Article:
Dark glasses for two

Finding the balance between wanting to keep our children safe and letting them grow up.

“Do you think this is it?” The Husband asked, a little sadly, the first night.

“I do,” I said.

I could feel the regret tinged with resolution stuck in my throat.

It really is for the best; the natural order of things. Kids are supposed to grow up, go to college, come home after graduation, making their parents miserable as Mom and Dad navigate the transition from parent to interested bystander.

Our daughter, The Girl, has just left home, at the age of 24, to start her new adult life.

On the one hand, we, The Parents, were ready. The makeup of her old bedroom—our new media room—carpet, surface dust so thick, I actually wrote “clean me” into it; some sort of hair product from a can that left a fine, white spray on the calming, moss green walls; the coming and going at all hours; the bored tone taken when asked questions about plans for the evening, or for a lifetime.

On the other hand, the desire to keep her in bubble wrap, to keep her safe for the rest of her life, I mean my life. I know once I’m gone, that bubble wrap will be shed in record, bubble-popping time.

She would get irritated with us for calling out “Be safe!” as she was on her way out the door, as if that could actually magically shield her from any harm. We thought so, and that was all that mattered. It was all the reassurance we had.

The Husband and I would rationalize that no matter how unappreciative of our love we perceived her to be, we would one day experience the scene in A Christmas Story when adult Ralphie, who looks remarkably like the kid version, comes home, sporting dark glasses and tapping a red-tipped cane down the sidewalk and up to the front porch. Opening the door, the parents fall to their knees, begging forgiveness for inflicting him with “soap poisoning” from a cake of Lifebouy, inserted into a fresh mouth, and causing his blindness.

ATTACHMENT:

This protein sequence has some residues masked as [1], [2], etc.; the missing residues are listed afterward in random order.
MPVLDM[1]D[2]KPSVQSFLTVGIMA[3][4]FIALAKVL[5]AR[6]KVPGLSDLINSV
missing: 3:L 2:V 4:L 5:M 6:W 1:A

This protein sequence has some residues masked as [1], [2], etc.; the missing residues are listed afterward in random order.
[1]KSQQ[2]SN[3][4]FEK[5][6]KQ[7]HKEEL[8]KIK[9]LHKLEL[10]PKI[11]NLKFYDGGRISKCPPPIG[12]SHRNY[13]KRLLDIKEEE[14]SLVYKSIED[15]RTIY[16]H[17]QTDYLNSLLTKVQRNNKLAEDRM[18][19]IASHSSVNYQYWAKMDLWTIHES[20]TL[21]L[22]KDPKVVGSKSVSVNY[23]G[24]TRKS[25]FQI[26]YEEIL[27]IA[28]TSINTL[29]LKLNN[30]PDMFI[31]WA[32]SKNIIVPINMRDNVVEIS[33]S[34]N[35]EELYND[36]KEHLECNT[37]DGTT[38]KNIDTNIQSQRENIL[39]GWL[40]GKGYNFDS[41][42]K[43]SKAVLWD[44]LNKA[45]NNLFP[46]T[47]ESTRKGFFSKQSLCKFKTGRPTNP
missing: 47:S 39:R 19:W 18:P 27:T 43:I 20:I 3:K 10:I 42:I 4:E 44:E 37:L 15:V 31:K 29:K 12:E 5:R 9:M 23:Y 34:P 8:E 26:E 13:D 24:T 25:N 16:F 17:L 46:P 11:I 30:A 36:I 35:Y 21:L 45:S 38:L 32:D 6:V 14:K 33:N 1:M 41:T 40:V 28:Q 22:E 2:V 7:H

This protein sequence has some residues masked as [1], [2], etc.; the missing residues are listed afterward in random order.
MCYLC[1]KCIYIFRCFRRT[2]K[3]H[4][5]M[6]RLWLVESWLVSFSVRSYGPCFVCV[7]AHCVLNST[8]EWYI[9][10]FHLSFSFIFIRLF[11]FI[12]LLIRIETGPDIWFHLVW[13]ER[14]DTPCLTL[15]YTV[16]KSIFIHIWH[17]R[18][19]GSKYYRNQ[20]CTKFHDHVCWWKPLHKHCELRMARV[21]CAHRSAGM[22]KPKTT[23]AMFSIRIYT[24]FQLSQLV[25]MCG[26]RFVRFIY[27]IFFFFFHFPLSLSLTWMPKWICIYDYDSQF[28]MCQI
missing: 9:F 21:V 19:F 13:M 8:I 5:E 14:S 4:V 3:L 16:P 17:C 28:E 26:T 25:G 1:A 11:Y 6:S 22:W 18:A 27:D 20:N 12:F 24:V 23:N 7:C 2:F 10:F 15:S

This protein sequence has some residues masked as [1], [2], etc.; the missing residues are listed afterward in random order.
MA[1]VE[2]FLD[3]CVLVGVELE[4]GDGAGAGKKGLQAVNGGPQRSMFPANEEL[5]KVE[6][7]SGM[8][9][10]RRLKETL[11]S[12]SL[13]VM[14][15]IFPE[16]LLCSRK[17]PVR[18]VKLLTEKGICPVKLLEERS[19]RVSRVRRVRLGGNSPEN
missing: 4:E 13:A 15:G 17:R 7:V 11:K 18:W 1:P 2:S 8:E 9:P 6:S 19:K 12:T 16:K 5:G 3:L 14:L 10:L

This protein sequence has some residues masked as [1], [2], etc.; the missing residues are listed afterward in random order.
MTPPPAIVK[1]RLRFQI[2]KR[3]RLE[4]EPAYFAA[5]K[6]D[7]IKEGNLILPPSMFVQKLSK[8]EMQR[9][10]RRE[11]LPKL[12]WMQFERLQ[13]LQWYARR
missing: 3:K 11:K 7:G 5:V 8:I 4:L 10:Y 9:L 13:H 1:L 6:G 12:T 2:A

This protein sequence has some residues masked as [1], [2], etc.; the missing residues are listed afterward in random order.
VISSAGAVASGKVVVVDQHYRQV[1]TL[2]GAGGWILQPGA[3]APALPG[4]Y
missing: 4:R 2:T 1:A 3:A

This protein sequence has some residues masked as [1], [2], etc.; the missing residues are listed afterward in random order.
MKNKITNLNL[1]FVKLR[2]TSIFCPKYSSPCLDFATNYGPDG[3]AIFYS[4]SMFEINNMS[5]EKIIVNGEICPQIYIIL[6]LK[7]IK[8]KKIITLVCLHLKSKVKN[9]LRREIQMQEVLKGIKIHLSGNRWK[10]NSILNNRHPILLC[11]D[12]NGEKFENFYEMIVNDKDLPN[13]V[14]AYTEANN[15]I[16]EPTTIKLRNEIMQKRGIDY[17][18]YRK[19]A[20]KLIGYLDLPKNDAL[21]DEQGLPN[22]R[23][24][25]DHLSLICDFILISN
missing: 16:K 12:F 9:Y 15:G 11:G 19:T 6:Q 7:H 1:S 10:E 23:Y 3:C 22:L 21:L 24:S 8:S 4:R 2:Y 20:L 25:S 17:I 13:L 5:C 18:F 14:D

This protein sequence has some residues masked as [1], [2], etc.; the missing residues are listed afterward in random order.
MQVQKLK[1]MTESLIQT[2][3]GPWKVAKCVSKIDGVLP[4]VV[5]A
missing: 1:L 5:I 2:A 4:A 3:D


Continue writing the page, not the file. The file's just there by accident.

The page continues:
FYI: We are are Ralphie in this twisted scenario.

We will forgive her. We will say that we understand. We will martyr better than anyone has ever martyred before.

I know that we are not the first parents to go through this, and hopefully, for countless parents out there, grinning and bearing with the young-adult-home-from-school syndrome, not the last.

But that doesn’t make it any easier.

Harry Chapin’s “Cat’s in the Cradle” be damned; I just can’t hear that song right now, and yet I swear I’ve heard it on the radio no less than 17 times. It’s been less than a week, and I’ve managed to return the room mostly back to its pre-disaster state, so I’m sort of reveling in that right now.

I want to know when I will feel a little better. I want to know that she is happy and excited for her new life. What I really want to know is, do you think I can get a two-for-one deal on the dark glasses?
 

Email Kelly Sinon at [email protected]

 
 

She would get irritated with us for calling out ‘Be safe!’ as she was on her way out the door, as if that could actually magically shield her from any harm. We thought so, and that was all that mattered.

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